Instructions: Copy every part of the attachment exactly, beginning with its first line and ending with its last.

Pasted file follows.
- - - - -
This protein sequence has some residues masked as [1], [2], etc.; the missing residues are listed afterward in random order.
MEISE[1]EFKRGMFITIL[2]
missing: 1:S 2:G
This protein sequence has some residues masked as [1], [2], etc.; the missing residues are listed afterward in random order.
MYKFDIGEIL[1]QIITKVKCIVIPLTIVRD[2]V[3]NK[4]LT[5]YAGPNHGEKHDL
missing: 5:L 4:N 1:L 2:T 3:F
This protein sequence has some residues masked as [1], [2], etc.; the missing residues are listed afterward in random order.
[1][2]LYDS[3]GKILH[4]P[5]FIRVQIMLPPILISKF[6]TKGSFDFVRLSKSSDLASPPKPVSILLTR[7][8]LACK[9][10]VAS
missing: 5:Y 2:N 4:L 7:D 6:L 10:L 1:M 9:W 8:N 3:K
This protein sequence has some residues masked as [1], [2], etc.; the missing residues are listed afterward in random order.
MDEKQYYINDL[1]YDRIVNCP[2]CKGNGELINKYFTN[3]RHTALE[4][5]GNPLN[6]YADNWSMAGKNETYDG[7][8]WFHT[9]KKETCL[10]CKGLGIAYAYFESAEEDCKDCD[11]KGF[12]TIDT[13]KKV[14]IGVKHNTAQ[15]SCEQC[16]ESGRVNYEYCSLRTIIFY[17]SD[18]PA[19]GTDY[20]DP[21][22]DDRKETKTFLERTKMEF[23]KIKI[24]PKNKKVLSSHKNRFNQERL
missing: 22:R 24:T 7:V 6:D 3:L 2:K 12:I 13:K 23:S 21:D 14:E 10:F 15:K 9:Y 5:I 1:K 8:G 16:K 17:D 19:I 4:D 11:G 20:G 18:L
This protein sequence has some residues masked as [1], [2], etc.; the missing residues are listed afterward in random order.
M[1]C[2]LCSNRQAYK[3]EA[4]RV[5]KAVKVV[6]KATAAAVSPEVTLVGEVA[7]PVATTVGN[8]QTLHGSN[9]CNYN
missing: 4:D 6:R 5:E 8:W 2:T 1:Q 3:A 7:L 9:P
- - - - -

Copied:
This protein sequence has some residues masked as [1], [2], etc.; the missing residues are listed afterward in random order.
MEISE[1]EFKRGMFITIL[2]
missing: 1:S 2:G
This protein sequence has some residues masked as [1], [2], etc.; the missing residues are listed afterward in random order.
MYKFDIGEIL[1]QIITKVKCIVIPLTIVRD[2]V[3]NK[4]LT[5]YAGPNHGEKHDL
missing: 5:L 4:N 1:L 2:T 3:F
This protein sequence has some residues masked as [1], [2], etc.; the missing residues are listed afterward in random order.
[1][2]LYDS[3]GKILH[4]P[5]FIRVQIMLPPILISKF[6]TKGSFDFVRLSKSSDLASPPKPVSILLTR[7][8]LACK[9][10]VAS
missing: 5:Y 2:N 4:L 7:D 6:L 10:L 1:M 9:W 8:N 3:K
This protein sequence has some residues masked as [1], [2], etc.; the missing residues are listed afterward in random order.
MDEKQYYINDL[1]YDRIVNCP[2]CKGNGELINKYFTN[3]RHTALE[4][5]GNPLN[6]YADNWSMAGKNETYDG[7][8]WFHT[9]KKETCL[10]CKGLGIAYAYFESAEEDCKDCD[11]KGF[12]TIDT[13]KKV[14]IGVKHNTAQ[15]SCEQC[16]ESGRVNYEYCSLRTIIFY[17]SD[18]PA[19]GTDY[20]DP[21][22]DDRKETKTFLERTKMEF[23]KIKI[24]PKNKKVLSSHKNRFNQERL
missing: 22:R 24:T 7:V 6:D 3:L 2:K 12:I 13:K 23:S 21:D 14:E 10:F 15:K 9:Y 5:I 1:K 8:G 16:K 17:D 19:I 4:D 11:G 20:G 18:L
This protein sequence has some residues masked as [1], [2], etc.; the missing residues are listed afterward in random order.
M[1]C[2]LCSNRQAYK[3]EA[4]RV[5]KAVKVV[6]KATAAAVSPEVTLVGEVA[7]PVATTVGN[8]QTLHGSN[9]CNYN
missing: 4:D 6:R 5:E 8:W 2:T 1:Q 3:A 7:L 9:P